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3 Contrarian Picks for the New Year

As a contrarian investor, you may be wondering if it’s time to pick up a beaten-up stock with the hope that it will make a rebound this year. The Foolish investor must always avoid catching a falling knife and make an educated decision when looking at a beaten-up stock. The stock must have a catalyst that will send it higher over the next few years. But, more importantly, the stock must be priced at a discount to its intrinsic value such that there exists a significant margin of safety.

One must not buy a stock simply because it’s cheap. Warren Buffett used to call these types of stocks “cigar butts.” Don’t be a cigar-butt investor. Make sure the stock you’re buying is actually a good business that is facing a temporary headwind — not one that could have its long-term earnings growth in jeopardy.

Empire Companies Limited (TSX:EMP.A)

The stock has fallen over 51% from its high in 2015, and it doesn’t look like the downward momentum is going to subside anytime soon.

Empire had an abysmal earnings report; profits fell by over 50%. There’s no question that the management structure is a mess right now, but there is light at the end of the tunnel. The management team at Empire is looking to restructure its operations; however, it is very unlikely that these measures will affect the financials until 2019.

Empire is very cheap, and currently, it has a mere 1.3 price-to-book multiple. The stock has grand brands in Safeway and Sobeys, and I believe they will be great again when the management team can get operations back on track. I believe Empire is a great contrarian play right now, but investors should use caution when trying to pick up the stock right now.

It can be dangerous to buy companies falling as fast as Empire is, but there is a way to cut down on the risk. Never buy shares of a company like this all in one go. Buy a small portion now and keep buying on the way down. This way, you can lower your cost basis if there’s still more downside in the stock.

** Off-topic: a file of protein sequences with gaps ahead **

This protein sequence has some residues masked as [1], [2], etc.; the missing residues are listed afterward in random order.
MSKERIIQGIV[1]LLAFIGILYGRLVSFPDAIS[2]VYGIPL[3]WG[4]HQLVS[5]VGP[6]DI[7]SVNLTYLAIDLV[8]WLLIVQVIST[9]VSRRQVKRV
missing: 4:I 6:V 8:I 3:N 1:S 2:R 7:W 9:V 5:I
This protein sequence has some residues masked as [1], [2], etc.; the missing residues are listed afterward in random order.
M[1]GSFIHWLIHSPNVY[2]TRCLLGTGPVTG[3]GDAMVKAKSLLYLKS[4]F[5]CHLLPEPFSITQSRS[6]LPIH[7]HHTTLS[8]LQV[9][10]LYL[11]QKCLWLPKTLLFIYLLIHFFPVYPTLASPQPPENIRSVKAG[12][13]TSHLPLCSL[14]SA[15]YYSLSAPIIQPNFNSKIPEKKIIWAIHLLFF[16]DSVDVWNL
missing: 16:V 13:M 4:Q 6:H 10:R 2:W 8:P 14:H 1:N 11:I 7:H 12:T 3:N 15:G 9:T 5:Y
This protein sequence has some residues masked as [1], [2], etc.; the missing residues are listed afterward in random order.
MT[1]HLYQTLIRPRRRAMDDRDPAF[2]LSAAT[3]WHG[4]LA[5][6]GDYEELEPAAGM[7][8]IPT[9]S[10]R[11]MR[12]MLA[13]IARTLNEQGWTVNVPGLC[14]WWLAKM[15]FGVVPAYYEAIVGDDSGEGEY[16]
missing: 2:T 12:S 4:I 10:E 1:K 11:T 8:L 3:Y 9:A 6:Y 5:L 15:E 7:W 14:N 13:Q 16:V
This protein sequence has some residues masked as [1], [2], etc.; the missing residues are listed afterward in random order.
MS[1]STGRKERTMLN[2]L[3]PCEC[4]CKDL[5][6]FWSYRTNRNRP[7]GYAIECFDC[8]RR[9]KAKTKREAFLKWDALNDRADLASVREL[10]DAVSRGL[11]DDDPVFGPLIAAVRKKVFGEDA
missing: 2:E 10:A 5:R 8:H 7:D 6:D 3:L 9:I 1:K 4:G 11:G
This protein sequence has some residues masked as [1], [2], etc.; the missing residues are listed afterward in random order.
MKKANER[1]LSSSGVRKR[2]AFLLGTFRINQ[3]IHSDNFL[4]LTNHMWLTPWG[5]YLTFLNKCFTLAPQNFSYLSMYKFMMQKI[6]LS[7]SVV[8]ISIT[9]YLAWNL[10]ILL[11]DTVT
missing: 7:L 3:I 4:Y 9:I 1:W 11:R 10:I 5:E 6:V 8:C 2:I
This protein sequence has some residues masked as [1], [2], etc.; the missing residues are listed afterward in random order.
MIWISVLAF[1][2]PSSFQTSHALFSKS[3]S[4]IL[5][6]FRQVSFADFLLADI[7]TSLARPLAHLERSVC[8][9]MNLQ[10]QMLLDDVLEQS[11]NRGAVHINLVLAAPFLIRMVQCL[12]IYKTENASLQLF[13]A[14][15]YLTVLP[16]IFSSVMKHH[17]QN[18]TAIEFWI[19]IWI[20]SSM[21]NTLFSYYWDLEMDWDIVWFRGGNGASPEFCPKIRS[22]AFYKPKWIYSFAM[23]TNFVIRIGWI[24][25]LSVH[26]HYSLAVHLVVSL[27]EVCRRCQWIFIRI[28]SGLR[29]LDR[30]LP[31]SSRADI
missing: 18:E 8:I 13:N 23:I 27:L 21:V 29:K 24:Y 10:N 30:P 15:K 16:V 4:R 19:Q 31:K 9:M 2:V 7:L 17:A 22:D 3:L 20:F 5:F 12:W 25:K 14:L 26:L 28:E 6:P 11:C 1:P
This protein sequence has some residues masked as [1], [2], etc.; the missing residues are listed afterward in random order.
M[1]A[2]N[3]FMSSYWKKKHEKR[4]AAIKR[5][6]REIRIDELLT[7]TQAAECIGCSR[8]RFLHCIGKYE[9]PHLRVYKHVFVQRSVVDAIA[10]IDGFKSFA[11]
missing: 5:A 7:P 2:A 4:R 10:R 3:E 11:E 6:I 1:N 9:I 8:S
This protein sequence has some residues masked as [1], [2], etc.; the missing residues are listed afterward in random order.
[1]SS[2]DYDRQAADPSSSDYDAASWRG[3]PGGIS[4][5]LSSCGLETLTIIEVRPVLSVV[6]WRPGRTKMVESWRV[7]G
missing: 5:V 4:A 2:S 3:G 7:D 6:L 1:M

Hudson’s Bay Co (TSX:HBC)

Hudson’s Bay had a tough 16 months and is now down a whopping 54% from its all-time high. The management team cut its future guidance by reducing its expected sales estimate by approximately $1 billion.

The management team wants to cut costs in order to boost profitability, but I don’t think it’s as simple as that. Retail is going out of fashion, and the management team needs to get people back in its stores through new marketing strategies.

Hudson’s Bay is really cheap right now with a one price-to-book multiple. I would buy shares now and on the way down because I think this Canadian favourite has what it takes to rebound over the next few years.

BlackBerry Ltd. (TSX:BB)(NASDAQ:BBRY)

BlackBerry had a tough 2016, as the stock plummeted 27.5%. The latest earnings report was unimpressive, but there is reason to believe the company could be at a turning point.

The company is shifting its focus to software and stepping out of the hardware spotlight. BlackBerry is gearing up to be an IoT (internet of things) software producer going forward. Autonomous vehicles are a huge area that I believe BlackBerry will be able to thrive in as a software producer.

There’s no question that BlackBerry is speculative at current levels. The company keeps disappointing, and I’m not sure if the transition from hardware to software will be a smooth one.

If you’re bullish on this transition, then I would say it’s a speculative buy, but only if you’re willing to take on the additional risk with this name. There’s still a lot of unknowns with BlackBerry’s future.

Conclusion

These are just three stocks that could be huge winners in 2017, but make sure you’re not looking for huge overnight gains with these names. You must have a long-term mindset because the rebounds could take longer than one year. Also, be very careful when investing in these stocks and make sure you use dollar-cost averaging to minimize the risks when trying to catch falling names like these.

This article represents the opinion of the writer, who may disagree with the “official” recommendation position of a Motley Fool premium service or advisor. We’re Motley! Questioning an investing thesis — even one of our own — helps us all think critically about investing and make decisions that help us become smarter, happier, and richer, so we sometimes publish articles that may not be in line with recommendations, rankings or other content.

Fool contributor Joey Frenette has no position in any stocks mentioned.

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